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Advances in technology are allowing the visualization of ever-greater detail—with potentially important clinical consequences.
How a group of corneal specialists constructed an effective way to image the ocular surface without breaking the bank.
Highlights from the final Fort Lauderdale meeting of the Association for Research in Vision and Ophthalmology.
As surgeons anticipate the availability of this technology in the United States, those who have used it offer insights and advice.
Although many doctors rarely see children with glaucoma, a few basic strategies can make the experience go smoothly.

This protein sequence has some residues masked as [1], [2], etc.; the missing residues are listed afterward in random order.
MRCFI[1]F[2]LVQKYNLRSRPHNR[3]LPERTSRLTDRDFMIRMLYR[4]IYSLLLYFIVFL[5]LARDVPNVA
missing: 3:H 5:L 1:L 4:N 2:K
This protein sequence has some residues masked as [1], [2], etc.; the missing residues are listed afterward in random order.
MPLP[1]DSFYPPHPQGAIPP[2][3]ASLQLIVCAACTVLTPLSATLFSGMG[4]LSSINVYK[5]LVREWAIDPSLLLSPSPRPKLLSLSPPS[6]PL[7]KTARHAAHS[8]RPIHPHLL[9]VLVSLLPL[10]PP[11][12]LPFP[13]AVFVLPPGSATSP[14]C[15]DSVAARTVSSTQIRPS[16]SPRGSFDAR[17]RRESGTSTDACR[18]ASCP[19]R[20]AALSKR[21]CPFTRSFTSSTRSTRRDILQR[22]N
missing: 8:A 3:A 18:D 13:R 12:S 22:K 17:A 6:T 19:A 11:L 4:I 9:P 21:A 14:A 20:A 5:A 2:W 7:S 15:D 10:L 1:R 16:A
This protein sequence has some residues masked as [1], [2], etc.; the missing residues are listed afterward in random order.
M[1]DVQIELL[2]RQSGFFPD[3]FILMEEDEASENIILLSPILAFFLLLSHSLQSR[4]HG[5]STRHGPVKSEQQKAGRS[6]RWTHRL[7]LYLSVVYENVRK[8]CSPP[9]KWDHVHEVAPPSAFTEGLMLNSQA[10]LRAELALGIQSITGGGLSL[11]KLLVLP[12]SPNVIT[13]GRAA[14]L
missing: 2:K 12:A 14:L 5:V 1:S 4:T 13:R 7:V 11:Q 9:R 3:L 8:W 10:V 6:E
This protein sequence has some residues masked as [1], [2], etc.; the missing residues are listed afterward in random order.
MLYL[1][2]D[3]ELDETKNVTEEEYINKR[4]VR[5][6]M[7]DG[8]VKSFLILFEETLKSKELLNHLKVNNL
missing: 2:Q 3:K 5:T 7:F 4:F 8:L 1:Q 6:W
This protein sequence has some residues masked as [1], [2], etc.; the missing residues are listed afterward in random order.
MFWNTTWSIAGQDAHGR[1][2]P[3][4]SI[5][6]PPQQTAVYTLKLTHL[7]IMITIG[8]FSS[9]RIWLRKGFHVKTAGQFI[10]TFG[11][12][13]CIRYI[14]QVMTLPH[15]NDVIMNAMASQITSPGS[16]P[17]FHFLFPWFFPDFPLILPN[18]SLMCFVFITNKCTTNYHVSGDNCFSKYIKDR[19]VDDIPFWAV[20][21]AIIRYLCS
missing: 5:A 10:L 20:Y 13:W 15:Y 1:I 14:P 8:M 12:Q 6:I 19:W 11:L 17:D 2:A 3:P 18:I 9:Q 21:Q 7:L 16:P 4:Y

A look at several handheld imaging systems that give physicians more flexibility regarding when and where they image the eye.
Advances in technology are improving our ability to detect even early glaucoma progression.
Widefield autofluorescence may combine with other imaging technology to provide new insights into disease pathogenesis.
With limited time and resources, reducing the number of standard visual fields to perform SWAP or FDT could backfire.
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